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Ruddy Duck

When male and female Ruddy Ducks meet on their breeding grounds, the male gets right to strutting his stuff. The male raises his tail and his head, until his feathers look like horns. He inflates his neck and, faster and faster, strikes his chest with his bill. These blows cause the water to bubble. The male then jerks his head and tail forward and emits a low belching sound.

Full Transcript

Transcript: 
BirdNote®
Ruddy Duck, Clown of the Marsh

Written by Dennis Paulson

This is BirdNote!
[Ruddy Duck bubbling display]
This strange sound is a male Ruddy Duck, performing his bubbling display. When the sexes meet on the breeding grounds, usually a warm, weedy lake in the western interior, the males of these pudgy little ducks get right to strutting their stuff. When a female appears, the male raises his long tail and his head, with feathers on it that look like horns. He inflates his neck, and faster and faster, strikes his chest with his bill. These blows force air through the feathers, causing the water to bubble. The male’s display ends with his head and tail jerking forward, and a low belching sound.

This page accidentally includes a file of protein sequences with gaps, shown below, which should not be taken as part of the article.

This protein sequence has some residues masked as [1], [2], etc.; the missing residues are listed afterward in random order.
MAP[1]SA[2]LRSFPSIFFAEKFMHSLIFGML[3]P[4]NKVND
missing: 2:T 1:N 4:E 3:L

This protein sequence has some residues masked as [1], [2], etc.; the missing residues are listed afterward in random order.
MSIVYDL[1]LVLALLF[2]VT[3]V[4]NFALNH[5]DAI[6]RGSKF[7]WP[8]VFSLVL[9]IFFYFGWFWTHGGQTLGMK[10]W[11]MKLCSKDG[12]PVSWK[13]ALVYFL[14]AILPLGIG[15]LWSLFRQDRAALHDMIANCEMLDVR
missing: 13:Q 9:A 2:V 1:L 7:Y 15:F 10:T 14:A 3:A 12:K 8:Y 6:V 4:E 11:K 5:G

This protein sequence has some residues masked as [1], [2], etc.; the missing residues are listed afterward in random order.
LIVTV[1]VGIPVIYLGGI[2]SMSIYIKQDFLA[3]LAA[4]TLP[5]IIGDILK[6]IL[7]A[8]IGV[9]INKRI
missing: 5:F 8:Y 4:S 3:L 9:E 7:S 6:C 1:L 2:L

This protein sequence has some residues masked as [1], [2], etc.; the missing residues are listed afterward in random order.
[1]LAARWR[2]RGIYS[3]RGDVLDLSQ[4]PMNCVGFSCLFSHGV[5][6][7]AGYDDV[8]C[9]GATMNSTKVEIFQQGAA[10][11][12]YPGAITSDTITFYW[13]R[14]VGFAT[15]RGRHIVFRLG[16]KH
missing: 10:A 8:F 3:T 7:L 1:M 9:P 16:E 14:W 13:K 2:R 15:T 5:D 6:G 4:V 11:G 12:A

[Ruddy Duck bubbling display]
Whenever you hear this, watch for a bright rufous-red duck with black-and-white head and sky-blue bill. After the bubbling display, the male will usually run across the water with rapidly beating wings, his feet putt-putting like a little motorboat.
[Ruddy Duck display flight] Adam requested from CLO
Stay by the water, and you’ll hear this motorboat alternating with the bubbling display again and again. One of the Ruddy Duck’s many delightful qualities is that it can make you laugh out loud! [Ruddy Duck bubbling display, then motor boating]
You can watch a video of a Ruddy Duck’s courtship display, when you come to our website, BirdNote.org. I’m Michael Stein.
###

Audio of the Ruddy Duck display provided by The Macaulay Library at the Cornell Lab of Ornithology, Ithaca, New York. Recorded by G.A. Keller.
Producer: John Kessler
Executive Producer: Chris Peterson
© 2012 Tune In to Nature.org     May 2012     Narrator: Michael Stein

ID# 050707RUDUKPLU            RUDU-01b

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